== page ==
If you stopped breathing after Ohio State converted on fourth down in the first quarter on Saturday, you were not alone. You stopped breathing because you saw a gray helmet pop off, and the other 10 helmets were squarely on players not named Braxton Miller. You stopped breathing because legs aren't supposed to bend like that without some sort of issue usually involving a three-lettered acronym like "ACL" or "MCL" or, as a result, "SOL". You stopped breathing because the star quarterback for the Buckeyes was limping off the field and heading for a cart, its final destination the locker room.
But respiration was restored when you saw the senior captain of this Ohio State football team take the field.
Kenny Guiton's career arc is an interesting one. He's been at the school for four years, sitting firmly behind Miller and Terelle Pryor and, for some reason, Joe Bauserman. He has a career 34/54 passing line, with 317 total yards, five touchdowns and three interceptions. That's a career line akin to a decent game by Johnny Manziel. But when #13 has been called by his coaches, especially in two instances of fill-in duty for the injured star starter, Guiton has done nothing but show extreme poise in the face of extreme pressure.
If the saying goes, "if your team has two quarterbacks, you don't have any", then Guiton and a healthy Miller are proving just how wrong a platitude can be. And Guiton has done it twice now in as many seasons. We all remember the game-saving performance after Miller had his clock cleaned last year against Purdue. When Miller again went down on Saturday, albeit with a much more manageable tweaked MCL, it was Guiton who had to lead the Buckeyes passed the hapless Aztecs.
But Guiton did much more than that on the day, and got much more help than expected after last week's sluggish, Miller-and-Jordan-Hall-led win over Buffalo. No one expects the San Diego States of the world to put the fear of anything into the Buckeyes, and they did not on Saturday. But game management is game management, and through two games this year, Guiton's win over Buffalo looks as good, if not just a bit better, than Miller's win over Buffalo in the game before.
(On a neutral field, it is tough to know whether or not that same Buffalo team would beat this San Diego State team; most likely because no one would watch, setting up a tree falling in the forest with no one around scenario.)
Guiton was not the only Buckeye to step up in the face of an injured star quarterback. On the ground, Meyer and Offensive Coordinator Tom Herman were more than willing to give the rock to a number of different players, from the elder statesmen in Guiton and Hall, to freshman standout speedsters Ezekiel Elliott and Dontre Wilson. Seven different players rushed the ball, with Guiton leading the team with 83 yards on the ground, the highlight a 44-yard, untouched burst to pay dirt. Hall had 75 yards on 13 carries and a score, and Wilson added 51 yards and a score on five rushing attempts.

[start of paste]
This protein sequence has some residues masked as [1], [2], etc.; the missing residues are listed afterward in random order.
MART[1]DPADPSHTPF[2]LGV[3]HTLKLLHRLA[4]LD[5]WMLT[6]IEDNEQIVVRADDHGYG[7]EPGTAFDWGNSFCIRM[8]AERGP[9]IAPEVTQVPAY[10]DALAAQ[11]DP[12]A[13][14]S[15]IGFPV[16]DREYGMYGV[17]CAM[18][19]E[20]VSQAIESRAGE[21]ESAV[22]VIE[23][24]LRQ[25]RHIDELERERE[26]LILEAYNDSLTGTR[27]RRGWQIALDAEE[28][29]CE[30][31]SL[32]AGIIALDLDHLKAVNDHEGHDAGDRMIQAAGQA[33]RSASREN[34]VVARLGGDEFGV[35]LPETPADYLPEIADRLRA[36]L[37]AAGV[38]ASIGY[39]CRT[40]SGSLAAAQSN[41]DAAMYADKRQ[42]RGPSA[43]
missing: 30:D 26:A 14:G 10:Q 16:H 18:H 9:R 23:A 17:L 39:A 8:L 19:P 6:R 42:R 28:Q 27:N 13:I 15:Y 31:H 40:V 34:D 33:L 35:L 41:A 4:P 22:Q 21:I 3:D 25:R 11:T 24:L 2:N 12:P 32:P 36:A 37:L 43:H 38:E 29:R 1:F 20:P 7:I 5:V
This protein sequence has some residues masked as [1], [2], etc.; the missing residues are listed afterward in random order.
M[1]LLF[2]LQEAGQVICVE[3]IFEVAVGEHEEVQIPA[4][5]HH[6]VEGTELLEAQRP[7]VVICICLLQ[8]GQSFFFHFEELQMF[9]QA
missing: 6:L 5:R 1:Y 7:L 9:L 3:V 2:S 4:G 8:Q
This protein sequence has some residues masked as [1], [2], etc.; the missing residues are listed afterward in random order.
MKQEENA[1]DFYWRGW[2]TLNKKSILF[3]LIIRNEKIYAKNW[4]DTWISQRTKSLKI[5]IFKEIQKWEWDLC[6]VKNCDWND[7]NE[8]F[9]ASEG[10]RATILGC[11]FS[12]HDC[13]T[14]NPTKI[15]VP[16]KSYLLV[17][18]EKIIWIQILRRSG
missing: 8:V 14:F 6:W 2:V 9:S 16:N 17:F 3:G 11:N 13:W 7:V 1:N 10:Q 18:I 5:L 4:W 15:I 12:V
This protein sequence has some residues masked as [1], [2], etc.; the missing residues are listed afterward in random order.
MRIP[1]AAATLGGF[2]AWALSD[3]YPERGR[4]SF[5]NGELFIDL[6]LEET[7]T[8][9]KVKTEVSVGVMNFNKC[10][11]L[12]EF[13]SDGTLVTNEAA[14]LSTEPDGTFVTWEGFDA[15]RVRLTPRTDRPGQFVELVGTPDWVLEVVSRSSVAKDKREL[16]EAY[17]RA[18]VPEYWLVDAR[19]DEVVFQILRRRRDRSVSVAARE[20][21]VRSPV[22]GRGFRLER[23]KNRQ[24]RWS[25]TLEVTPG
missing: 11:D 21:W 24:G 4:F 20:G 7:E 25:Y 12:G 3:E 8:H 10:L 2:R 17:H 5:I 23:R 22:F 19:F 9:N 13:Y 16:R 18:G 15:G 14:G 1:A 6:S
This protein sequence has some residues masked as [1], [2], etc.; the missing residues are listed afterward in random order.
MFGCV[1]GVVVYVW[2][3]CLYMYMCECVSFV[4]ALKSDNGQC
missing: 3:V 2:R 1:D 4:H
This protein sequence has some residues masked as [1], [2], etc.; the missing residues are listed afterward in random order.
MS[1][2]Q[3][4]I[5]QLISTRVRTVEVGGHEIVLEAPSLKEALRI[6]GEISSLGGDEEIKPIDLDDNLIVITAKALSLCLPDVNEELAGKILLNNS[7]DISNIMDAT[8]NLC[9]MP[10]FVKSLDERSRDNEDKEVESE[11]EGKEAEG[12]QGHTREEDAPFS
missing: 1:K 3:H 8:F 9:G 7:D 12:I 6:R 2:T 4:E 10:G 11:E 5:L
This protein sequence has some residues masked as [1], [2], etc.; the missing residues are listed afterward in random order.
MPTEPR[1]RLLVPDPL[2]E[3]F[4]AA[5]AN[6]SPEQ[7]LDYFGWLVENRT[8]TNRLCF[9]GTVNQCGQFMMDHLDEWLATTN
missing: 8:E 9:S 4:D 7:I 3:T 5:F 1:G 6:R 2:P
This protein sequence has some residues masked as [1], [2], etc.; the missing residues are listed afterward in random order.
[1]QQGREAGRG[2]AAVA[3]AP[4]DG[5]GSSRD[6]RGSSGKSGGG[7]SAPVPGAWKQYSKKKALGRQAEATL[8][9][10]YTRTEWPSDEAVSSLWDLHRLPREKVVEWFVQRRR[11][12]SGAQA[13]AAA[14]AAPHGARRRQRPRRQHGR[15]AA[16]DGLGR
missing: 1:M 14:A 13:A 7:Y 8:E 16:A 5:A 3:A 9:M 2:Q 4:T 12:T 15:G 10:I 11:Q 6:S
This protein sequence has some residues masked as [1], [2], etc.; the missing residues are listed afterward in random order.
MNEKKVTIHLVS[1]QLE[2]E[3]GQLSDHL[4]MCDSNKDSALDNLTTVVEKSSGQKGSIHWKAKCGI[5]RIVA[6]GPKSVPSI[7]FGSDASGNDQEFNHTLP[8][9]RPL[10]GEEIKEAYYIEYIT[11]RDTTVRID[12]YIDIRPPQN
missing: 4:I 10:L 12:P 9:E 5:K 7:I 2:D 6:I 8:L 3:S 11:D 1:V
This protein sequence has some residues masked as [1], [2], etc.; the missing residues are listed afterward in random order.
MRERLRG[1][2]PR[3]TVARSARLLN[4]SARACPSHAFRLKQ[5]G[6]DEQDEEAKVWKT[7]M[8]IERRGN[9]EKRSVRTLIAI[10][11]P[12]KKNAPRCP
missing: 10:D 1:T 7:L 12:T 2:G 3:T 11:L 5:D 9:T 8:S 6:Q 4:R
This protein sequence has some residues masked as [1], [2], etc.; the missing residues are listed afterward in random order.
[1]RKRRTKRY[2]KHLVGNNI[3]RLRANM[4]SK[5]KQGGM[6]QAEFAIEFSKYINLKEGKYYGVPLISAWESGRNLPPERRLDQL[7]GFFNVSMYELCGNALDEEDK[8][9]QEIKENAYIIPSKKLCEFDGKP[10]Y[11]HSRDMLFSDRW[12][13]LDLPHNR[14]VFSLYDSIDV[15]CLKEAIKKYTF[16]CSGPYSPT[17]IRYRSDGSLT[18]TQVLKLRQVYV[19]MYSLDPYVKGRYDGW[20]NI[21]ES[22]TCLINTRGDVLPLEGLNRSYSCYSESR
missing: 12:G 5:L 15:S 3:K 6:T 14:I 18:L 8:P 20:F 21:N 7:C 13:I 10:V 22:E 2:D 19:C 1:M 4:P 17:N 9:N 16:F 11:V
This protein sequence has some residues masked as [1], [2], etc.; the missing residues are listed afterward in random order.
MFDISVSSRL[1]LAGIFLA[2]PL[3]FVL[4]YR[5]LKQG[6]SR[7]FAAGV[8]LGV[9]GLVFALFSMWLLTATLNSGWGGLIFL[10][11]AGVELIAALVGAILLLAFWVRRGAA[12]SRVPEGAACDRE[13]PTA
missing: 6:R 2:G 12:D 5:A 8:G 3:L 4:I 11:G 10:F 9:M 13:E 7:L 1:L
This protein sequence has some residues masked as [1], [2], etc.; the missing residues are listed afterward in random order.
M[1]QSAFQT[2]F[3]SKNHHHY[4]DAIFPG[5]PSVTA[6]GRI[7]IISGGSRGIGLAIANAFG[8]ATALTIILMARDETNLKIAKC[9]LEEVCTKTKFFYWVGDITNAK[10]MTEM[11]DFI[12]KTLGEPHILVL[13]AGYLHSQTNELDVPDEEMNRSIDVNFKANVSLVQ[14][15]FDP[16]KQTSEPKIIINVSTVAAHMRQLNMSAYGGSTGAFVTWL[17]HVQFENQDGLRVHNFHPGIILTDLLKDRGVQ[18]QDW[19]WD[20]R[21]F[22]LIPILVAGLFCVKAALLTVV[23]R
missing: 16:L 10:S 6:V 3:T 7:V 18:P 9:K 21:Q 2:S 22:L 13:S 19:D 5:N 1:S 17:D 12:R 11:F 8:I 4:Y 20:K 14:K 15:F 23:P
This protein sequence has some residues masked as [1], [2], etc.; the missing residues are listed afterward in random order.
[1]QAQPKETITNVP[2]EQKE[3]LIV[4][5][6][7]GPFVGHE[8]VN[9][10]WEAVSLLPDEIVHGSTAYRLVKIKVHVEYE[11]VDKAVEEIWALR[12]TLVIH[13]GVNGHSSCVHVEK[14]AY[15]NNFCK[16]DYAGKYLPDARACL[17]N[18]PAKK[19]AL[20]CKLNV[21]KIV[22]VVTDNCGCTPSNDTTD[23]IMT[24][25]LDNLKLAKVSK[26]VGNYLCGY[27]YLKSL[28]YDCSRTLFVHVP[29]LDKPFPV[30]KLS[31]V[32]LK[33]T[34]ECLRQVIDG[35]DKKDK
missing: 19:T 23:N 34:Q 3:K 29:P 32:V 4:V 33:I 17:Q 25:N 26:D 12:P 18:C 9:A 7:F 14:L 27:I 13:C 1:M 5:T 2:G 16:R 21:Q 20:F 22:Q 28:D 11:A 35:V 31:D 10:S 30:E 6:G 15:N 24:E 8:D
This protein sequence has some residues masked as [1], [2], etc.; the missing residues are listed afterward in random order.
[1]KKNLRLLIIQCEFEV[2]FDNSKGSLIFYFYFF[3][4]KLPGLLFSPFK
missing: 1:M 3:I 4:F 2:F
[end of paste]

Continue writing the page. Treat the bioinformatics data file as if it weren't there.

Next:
Guiton also supervised a very controlled receiving corps, with seven different players catching passes. Corey "Philly" Brown was the statistical leader, with 73 yards receiving, and two very pretty scores to his name on the day. But more impressive than Guiton's arms or legs, was his ability to run the read-option, a skill Guiton has in spades, in many ways better than that of the quarterback he sits behind on the depth chart. Few were the times where the San Diego State defenders had a good idea of where the ball was, or who had it, and all credit to Guiton on that.
The Buckeye defense also showed a different level of play on Saturday, and a great deal of that can be credited to the return of Bradley Roby, back from a one-game suspension for something that, conditionally in the eyes of the law, never happened. With Roby patrolling the defensive backfield, his teammates would make life a living hell for the visiting Aztecs.
Junior Adam Dingwell was chased after just five incomplete passes (well, four and a completed pass...to Buckeye defender Doran Grant). Dingwell's replacement, Quinn Kaehler, didn't fare much better, taking three sacks and
throwing a pick to Armani Reeves. All told, the Buckeye defense caused four turnovers on the day (to just one for the Buckeye offense, a Guiton arm-punt) and held the Aztecs to just 280 yards of total offense, a figure that the Buckeyes almost matched by themselves on the ground.
Through two weeks, the two Buckeye teams we've seen on the field of Ohio Stadium have been very dissimilar. A tremendous first quarter against Buffalo was knocked down to Earth by a dismal second, third and fourth quarter. Against the Aztecs, it was an almost perfect first half, with the backup quarterback at the helm no less, combined with a clock-running blowout offense on the field in the second half. Two games, two wins, two very different brands of Buckeye football on display.
A great many people will say that the 42-7 win wasn't "big enough", or that the quality of the opponent wasn't "good enough" and, in theory, these great many people may be a great deal correct. But through two weeks, the Buckeyes have walked off the field with two wins, fourteen straight since the 2012 Gator Bowl loss to Florida. But more than that, the Buckeyes played a much more complete game against the Aztecs, a noticable improvement from the Buffalo game. Everyone was involved on Saturday, and and that paved the way for a steady, blowout win. While Hall and Guiton have been the MVPs in weeks one and two, respectively, the Buckeyes can embrace the fact that they are beginning to spread the wealth to a new candidate for MVP: consistency.